It’s a jungle out there.

Since I was young enough to be protected by Child Labor Laws, and probably before, managers have used this phrase to describe their working environment.

It’s apt too often: The enterprise is organized, if that isn’t too strong a word, as an ecosystem in which employees at all levels interact to further their own self-interest.

Furthering the interests of the enterprise is an accidental byproduct at best. More usually it isn’t a byproduct at all. The enterprise is left to look out for itself.

Business leaders have three powerful metaphors to choose from when constructing their organizations: ecosystem, mechanism, and organism. From all appearances, most choose unconsciously based on their personality, character, ego, and energy.

Ecosystems are to biology what marketplaces are to economics. They are spaces within which independent agents act so as to maximize their “utility” … their own self-interest.

Business-as-ecosystem is the logical choice for executives who think the marketplace is the solution to everything, because according to the set theory most of us learned in high school, “organizational effectiveness” is a subset of “everything.” Marketplaces are, however, no more the solution to everything than anything else is the solution to everything.

Marketplaces are just the ticket when what you need is an efficient way to balance supply and demand and you’re able to preserve competition among both suppliers and buyers. They’re a terrible way to focus energies on defined goals, though, because marketplaces have no goals of their own and aren’t supposed to. Their purpose is the exact opposite — to encourage all actors to operate independently to achieve their personal goals.

When businesses are organized as ecosystems, personal relationships are characterized by distrust, as they should be: Deer compete with each other for food and mates; meanwhile any deer that trusts a wolf is a dead deer.

And so, organizational ecosystems devolve to silos within silos within silos. It’s no way to run a railroad. Or any other organization, from an enterprise down to the smallest workgroup.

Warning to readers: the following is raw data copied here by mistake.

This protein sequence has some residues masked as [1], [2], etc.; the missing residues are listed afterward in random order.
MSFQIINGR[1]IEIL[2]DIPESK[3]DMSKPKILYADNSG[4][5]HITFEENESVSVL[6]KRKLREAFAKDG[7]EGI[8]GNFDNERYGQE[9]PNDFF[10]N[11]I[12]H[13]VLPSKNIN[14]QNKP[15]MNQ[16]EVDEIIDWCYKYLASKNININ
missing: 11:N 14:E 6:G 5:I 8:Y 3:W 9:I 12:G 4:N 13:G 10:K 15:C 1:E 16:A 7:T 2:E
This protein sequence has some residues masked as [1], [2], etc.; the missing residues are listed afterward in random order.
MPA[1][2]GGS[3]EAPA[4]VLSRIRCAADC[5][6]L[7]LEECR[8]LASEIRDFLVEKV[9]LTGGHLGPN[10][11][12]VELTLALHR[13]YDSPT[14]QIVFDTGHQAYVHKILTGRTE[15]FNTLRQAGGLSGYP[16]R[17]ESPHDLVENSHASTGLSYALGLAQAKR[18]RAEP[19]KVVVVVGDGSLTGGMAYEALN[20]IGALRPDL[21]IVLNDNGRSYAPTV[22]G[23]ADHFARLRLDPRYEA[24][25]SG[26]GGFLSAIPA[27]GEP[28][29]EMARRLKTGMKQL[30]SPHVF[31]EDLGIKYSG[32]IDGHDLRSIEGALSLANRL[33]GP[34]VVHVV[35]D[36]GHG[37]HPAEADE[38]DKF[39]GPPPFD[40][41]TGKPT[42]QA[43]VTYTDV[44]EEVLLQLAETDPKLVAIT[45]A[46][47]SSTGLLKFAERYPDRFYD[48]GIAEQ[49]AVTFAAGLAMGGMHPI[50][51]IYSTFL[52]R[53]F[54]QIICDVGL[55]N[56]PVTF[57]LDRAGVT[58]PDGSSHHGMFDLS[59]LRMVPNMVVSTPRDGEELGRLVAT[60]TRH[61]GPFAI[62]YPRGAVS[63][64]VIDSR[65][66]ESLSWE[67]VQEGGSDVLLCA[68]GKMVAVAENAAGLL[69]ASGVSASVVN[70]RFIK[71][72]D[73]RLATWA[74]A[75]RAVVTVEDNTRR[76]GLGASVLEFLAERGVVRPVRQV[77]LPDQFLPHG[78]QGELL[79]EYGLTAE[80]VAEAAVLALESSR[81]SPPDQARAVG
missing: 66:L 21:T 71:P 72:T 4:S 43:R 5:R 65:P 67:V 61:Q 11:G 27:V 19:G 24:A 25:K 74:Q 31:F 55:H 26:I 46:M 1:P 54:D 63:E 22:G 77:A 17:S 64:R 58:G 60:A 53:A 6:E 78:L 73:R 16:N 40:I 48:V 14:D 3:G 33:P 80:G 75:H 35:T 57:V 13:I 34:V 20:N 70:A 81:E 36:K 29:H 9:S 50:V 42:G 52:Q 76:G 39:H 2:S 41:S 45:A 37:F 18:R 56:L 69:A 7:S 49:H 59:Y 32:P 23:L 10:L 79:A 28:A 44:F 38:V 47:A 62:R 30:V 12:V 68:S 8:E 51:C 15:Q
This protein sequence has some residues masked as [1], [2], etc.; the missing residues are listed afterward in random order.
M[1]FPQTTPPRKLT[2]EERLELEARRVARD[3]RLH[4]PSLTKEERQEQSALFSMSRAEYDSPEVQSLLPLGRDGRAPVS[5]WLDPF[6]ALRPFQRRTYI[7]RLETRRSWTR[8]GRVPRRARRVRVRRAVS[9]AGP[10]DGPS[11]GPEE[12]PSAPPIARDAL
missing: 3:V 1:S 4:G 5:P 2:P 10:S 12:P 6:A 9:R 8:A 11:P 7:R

Many business executives, recognizing that siloization (it isn’t a word but it should be) inevitably leads to dysfunction, choose to view their organizations as mechanisms instead — collections of gears, cams, cogs, levers and buttons, connected so as to achieve a coherent result.

It’s business-as-automobile and business-leader-as-driver. It’s the view preferred by process consultants of all religious persuasions … lean, six sigma, lean six sigma, theory of constraints and whole-hog process re-engineering for the enterprise as a whole; ITIL for IT, and other process frameworks (I imagine) for other business disciplines.

All start by describing an organization as a collection of processes and sub-processes that feed each other’s inputs and use each other’s outputs to achieve the organization’s purpose (I’d have said “mission,” but missions lead to Mission Statements and that way lies madness).

What is that purpose? It’s the purpose of the executive in charge … the CEO for the enterprise as a whole and the other C-level executives for the organization’s major divisions.

Business-as-mechanism is far superior to business-as-ecosystem because mechanisms, whether they’re automobiles, power tools or computers, can and do achieve the purposes for which they’re designed, so long as they’re operated by people who (a) have the appropriate skills to use the mechanism; (b) know what they’re trying to accomplish with it; and (c) have chosen to try to accomplish something for which the mechanism is suitable.

Only the operator cares whether the organization achieves its purpose, though. The vision of each gear is limited to the gear turning it and the gear it turns in turn.

Contrast that with organizations that operate as organisms. Unlike mechanisms, the organism’s purpose belongs to every part of it. That’s what lets it adapt to changing circumstances. Feet build callouses, muscles harden and bulk up, skin tans when exposed to more sunlight — each part supplies its own energy and figures out the details of its operation on its own without subverting the overall purpose of the critter it’s part of.

Organizations that are organisms are rare because leaders willing to invest the effort to build them, and to forgo the gratification of being the sole driver, are rare. While evidence is sparse … Business Management theory hasn’t yet reached even the level of reliability associated with Economics … what evidence we have suggests organizations that operate as organisms are the most successful in both the short and long run.

The early Microsoft under Bill Gates is an example. It was a predator. Microsoft now, under Steve Ballmer, is by all reports an ecosystem.

Paints a picture, doesn’t it?